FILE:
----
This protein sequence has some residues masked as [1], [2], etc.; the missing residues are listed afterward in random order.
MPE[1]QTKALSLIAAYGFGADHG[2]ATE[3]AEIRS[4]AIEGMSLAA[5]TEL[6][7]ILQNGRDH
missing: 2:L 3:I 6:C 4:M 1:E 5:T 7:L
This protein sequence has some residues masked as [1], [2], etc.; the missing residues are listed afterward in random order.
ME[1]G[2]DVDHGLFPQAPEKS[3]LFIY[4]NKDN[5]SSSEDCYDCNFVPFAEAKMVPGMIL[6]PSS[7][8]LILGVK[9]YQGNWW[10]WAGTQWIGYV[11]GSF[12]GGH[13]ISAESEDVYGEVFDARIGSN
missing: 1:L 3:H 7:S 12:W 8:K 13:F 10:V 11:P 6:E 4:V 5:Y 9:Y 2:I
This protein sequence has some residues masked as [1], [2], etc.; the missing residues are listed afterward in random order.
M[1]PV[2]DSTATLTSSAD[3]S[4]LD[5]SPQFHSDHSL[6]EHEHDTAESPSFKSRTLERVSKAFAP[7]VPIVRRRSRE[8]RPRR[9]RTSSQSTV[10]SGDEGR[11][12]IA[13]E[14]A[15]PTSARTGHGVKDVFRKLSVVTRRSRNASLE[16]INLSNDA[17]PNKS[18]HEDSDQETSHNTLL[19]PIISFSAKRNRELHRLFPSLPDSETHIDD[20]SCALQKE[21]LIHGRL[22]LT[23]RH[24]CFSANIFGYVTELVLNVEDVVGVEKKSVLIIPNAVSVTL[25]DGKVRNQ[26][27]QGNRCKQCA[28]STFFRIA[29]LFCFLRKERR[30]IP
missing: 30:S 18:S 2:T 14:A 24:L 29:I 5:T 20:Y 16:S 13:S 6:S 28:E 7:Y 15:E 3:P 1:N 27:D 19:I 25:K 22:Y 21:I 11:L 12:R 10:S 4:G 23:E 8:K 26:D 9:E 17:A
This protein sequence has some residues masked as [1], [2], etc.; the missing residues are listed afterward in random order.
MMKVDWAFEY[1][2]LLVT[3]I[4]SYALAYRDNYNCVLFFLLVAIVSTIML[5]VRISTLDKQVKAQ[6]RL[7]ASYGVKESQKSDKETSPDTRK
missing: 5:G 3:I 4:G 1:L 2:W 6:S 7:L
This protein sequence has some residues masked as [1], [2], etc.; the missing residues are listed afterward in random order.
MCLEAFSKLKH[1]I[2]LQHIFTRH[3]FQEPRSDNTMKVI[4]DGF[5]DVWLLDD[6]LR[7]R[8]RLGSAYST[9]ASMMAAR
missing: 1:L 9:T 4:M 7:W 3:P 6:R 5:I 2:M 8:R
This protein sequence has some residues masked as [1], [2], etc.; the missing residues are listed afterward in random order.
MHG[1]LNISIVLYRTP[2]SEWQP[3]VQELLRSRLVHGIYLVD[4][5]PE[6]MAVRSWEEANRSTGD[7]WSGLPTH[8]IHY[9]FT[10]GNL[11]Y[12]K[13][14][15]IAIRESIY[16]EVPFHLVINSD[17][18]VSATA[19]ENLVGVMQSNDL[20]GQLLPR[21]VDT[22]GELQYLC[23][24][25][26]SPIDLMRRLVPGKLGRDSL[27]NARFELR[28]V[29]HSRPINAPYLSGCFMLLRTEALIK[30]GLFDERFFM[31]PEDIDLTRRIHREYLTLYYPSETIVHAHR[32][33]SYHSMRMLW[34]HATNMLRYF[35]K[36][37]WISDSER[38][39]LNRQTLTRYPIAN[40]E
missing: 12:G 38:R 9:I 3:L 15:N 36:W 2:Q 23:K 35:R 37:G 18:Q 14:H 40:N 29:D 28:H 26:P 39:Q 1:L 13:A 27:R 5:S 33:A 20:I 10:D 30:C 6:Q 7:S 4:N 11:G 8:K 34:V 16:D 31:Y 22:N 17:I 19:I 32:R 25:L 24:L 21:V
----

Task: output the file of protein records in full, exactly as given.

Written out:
This protein sequence has some residues masked as [1], [2], etc.; the missing residues are listed afterward in random order.
MPE[1]QTKALSLIAAYGFGADHG[2]ATE[3]AEIRS[4]AIEGMSLAA[5]TEL[6][7]ILQNGRDH
missing: 2:L 3:I 6:C 4:M 1:E 5:T 7:L
This protein sequence has some residues masked as [1], [2], etc.; the missing residues are listed afterward in random order.
ME[1]G[2]DVDHGLFPQAPEKS[3]LFIY[4]NKDN[5]SSSEDCYDCNFVPFAEAKMVPGMIL[6]PSS[7][8]LILGVK[9]YQGNWW[10]WAGTQWIGYV[11]GSF[12]GGH[13]ISAESEDVYGEVFDARIGSN
missing: 1:L 3:H 7:S 12:W 8:K 13:F 10:V 11:P 6:E 4:V 5:Y 9:Y 2:I
This protein sequence has some residues masked as [1], [2], etc.; the missing residues are listed afterward in random order.
M[1]PV[2]DSTATLTSSAD[3]S[4]LD[5]SPQFHSDHSL[6]EHEHDTAESPSFKSRTLERVSKAFAP[7]VPIVRRRSRE[8]RPRR[9]RTSSQSTV[10]SGDEGR[11][12]IA[13]E[14]A[15]PTSARTGHGVKDVFRKLSVVTRRSRNASLE[16]INLSNDA[17]PNKS[18]HEDSDQETSHNTLL[19]PIISFSAKRNRELHRLFPSLPDSETHIDD[20]SCALQKE[21]LIHGRL[22]LT[23]RH[24]CFSANIFGYVTELVLNVEDVVGVEKKSVLIIPNAVSVTL[25]DGKVRNQ[26][27]QGNRCKQCA[28]STFFRIA[29]LFCFLRKERR[30]IP
missing: 30:S 18:S 2:T 14:A 24:L 29:I 5:T 20:Y 16:S 13:S 6:S 28:E 7:Y 15:E 3:P 1:N 27:D 19:I 25:K 22:Y 21:I 11:L 12:R 10:S 4:G 23:E 8:K 26:D 9:E 17:A
This protein sequence has some residues masked as [1], [2], etc.; the missing residues are listed afterward in random order.
MMKVDWAFEY[1][2]LLVT[3]I[4]SYALAYRDNYNCVLFFLLVAIVSTIML[5]VRISTLDKQVKAQ[6]RL[7]ASYGVKESQKSDKETSPDTRK
missing: 5:G 3:I 4:G 1:L 2:W 6:S 7:L
This protein sequence has some residues masked as [1], [2], etc.; the missing residues are listed afterward in random order.
MCLEAFSKLKH[1]I[2]LQHIFTRH[3]FQEPRSDNTMKVI[4]DGF[5]DVWLLDD[6]LR[7]R[8]RLGSAYST[9]ASMMAAR
missing: 1:L 9:T 4:M 7:W 3:P 6:R 5:I 2:M 8:R
This protein sequence has some residues masked as [1], [2], etc.; the missing residues are listed afterward in random order.
MHG[1]LNISIVLYRTP[2]SEWQP[3]VQELLRSRLVHGIYLVD[4][5]PE[6]MAVRSWEEANRSTGD[7]WSGLPTH[8]IHY[9]FT[10]GNL[11]Y[12]K[13][14][15]IAIRESIY[16]EVPFHLVINSD[17][18]VSATA[19]ENLVGVMQSNDL[20]GQLLPR[21]VDT[22]GELQYLC[23][24][25][26]SPIDLMRRLVPGKLGRDSL[27]NARFELR[28]V[29]HSRPINAPYLSGCFMLLRTEALIK[30]GLFDERFFM[31]PEDIDLTRRIHREYLTLYYPSETIVHAHR[32][33]SYHSMRMLW[34]HATNMLRYF[35]K[36][37]WISDSER[38][39]LNRQTLTRYPIAN[40]E
missing: 12:G 38:R 9:I 3:L 15:N 36:W 2:Q 23:K 35:R 37:G 18:Q 14:H 40:N 29:D 28:H 26:P 39:Q 1:L 13:A 27:R 5:S 33:A 20:I 10:D 30:C 6:Q 7:S 4:N 11:G 8:K 34:V 16:D 31:Y 22:N 17:I 19:I 32:R 25:L 24:L 21:V